Downtown Barriers

Thanks to discussions between downtown business owners, the Vermillion Chamber and Development Company, and the Vermillion City Council, customers of some businesses may now sit outside on Vermillion streets where cars usually park. This option will allow both the downtown establishments and their clientele to more easily follow COVID-19 rules. The extra seating is put in place behind barriers that can be seen near The Bean coffee shop and in the vicinity of Café Brule.

A brainstorming session between Leslie Gerrish, co-owner of The Bean coffee shop in downtown Vermillion and Nate Welch, president of the Vermillion Chamber and Development Company (VCDC), has led to a unique way for downtown businesses to hopefully increase their business volume while promoting social distancing during the COVID-19 pandemic.

Customers of some businesses may now sit outside on Vermillion streets where cars usually park. This option will allow both the downtown establishments and their clientele to more easily follow COVID-19 rules.

An emergency ordinance approved by the Vermillion City Council last month makes the unique outdoor seating possible. It requires that barricades be put in place to separate the seating areas from downtown traffic.

The ordinance also changes some rules so that on-sale alcohol may be allowed outside bars and restaurants that have expanded their seating to outdoors.

At one of the initial meetings held with business owners and representatives of the VCDC, it was proposed that three locations on the block of Main Street from Court Street to Market Street be barricaded to allow outdoor seating.

There were issues yet to resolve at the end of that meeting, such as the hours alcohol sales were to be allowed, who supplies tables and chairs, the cleanup in the closed parking spaces and where the street sweeper cannot get to outside of the closed parking stalls.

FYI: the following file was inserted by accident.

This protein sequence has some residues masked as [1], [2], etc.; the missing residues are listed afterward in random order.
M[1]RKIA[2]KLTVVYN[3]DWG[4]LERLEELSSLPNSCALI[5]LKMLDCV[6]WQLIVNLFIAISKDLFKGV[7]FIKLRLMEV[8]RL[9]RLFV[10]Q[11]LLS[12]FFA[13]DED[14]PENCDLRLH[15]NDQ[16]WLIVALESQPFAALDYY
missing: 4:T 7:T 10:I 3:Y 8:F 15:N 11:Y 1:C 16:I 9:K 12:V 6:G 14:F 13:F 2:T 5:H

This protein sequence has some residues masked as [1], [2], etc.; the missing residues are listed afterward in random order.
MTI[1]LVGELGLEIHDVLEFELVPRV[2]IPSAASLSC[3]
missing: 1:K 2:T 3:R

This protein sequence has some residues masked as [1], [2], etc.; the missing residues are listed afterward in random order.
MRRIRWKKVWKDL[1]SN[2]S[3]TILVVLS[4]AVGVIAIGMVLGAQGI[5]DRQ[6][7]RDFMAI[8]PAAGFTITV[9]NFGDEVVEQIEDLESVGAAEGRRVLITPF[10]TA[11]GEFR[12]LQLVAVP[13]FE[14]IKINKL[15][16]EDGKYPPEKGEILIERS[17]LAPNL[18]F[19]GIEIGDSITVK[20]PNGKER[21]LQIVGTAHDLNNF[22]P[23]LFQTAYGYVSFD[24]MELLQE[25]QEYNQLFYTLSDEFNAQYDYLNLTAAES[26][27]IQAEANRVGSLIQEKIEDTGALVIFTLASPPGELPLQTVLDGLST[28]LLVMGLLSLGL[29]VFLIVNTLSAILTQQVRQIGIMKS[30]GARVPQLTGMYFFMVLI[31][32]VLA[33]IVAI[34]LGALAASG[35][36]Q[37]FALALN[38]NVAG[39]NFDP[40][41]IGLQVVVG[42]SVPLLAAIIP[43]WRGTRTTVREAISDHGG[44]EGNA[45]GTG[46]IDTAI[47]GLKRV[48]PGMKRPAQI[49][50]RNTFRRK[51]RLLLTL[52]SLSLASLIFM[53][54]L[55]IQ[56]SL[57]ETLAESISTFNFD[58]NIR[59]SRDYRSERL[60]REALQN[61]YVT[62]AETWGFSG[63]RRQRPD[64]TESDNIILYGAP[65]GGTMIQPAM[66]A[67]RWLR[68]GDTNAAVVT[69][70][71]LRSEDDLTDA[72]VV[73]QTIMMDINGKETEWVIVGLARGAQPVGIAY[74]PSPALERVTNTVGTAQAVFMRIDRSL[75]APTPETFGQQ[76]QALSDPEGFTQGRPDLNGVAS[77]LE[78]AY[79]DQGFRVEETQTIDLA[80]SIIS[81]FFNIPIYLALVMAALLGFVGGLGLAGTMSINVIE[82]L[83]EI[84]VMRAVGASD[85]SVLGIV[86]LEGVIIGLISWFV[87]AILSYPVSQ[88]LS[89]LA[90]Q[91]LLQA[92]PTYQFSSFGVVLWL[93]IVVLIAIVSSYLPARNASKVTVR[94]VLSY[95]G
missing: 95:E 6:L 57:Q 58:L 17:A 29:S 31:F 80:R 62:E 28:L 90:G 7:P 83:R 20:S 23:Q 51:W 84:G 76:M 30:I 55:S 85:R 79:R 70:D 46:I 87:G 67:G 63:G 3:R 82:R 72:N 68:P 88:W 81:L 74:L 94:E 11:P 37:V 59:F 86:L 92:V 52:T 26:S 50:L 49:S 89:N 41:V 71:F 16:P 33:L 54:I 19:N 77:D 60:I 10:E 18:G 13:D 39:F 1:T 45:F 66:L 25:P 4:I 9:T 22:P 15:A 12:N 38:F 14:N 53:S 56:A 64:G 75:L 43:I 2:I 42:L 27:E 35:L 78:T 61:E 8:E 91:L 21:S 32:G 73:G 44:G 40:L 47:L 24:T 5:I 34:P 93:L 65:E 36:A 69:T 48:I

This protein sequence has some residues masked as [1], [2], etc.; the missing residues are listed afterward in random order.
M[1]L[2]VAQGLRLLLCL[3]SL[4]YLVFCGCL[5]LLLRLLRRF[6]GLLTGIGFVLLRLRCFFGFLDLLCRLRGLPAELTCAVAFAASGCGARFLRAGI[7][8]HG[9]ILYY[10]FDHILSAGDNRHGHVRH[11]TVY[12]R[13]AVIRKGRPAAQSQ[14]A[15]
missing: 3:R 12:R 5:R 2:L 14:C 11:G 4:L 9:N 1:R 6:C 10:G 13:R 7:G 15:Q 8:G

Other issues included who would supply and pay for the traffic barriers. Vermillion city staff identified a company last month that rents “jersey barriers” which are currently in place in the downtown business district. The barriers are filled with water to give them weight.

Later meetings last month between the VCDC and business owners revealed that additional barricaded areas were desired: a spot in front of Hartford Steak House on Court Street and another on Kidder Street by the Old Lumber Company.

Alcohol and malt beverage license holders made it known in that second meeting that they wanted to be able to allow customers to purchase inside the business and then go outside as well to allow for on-sale liquor sales.

To allow this to happen, the Vermillion City Council amended ordinances to allow current license holders to apply for a special license for the sale of alcoholic beverages that correspond to the license that they are currently issued.

The changes were done as an emergency ordinance to allow for the implementation of the outdoor seating plan prior to mid-July. The special licenses expire in 60 days and the VCDC and downtown businesses have settled on a recommendation for a beginning and ending time for alcoholic beverage sales and the use of barricades that meet the DOT safety requirements.

Everyone involved also reached a consensus on uniform days to allow alcohol sales that are less than the 15 consecutive days that state statute specifies as the maximum number of days a special permit can be issued.


(1) comment


The article lists some issues, but doesn’t say what was agreed upon. I would imagine these issues were resolved before the barriers were installed.

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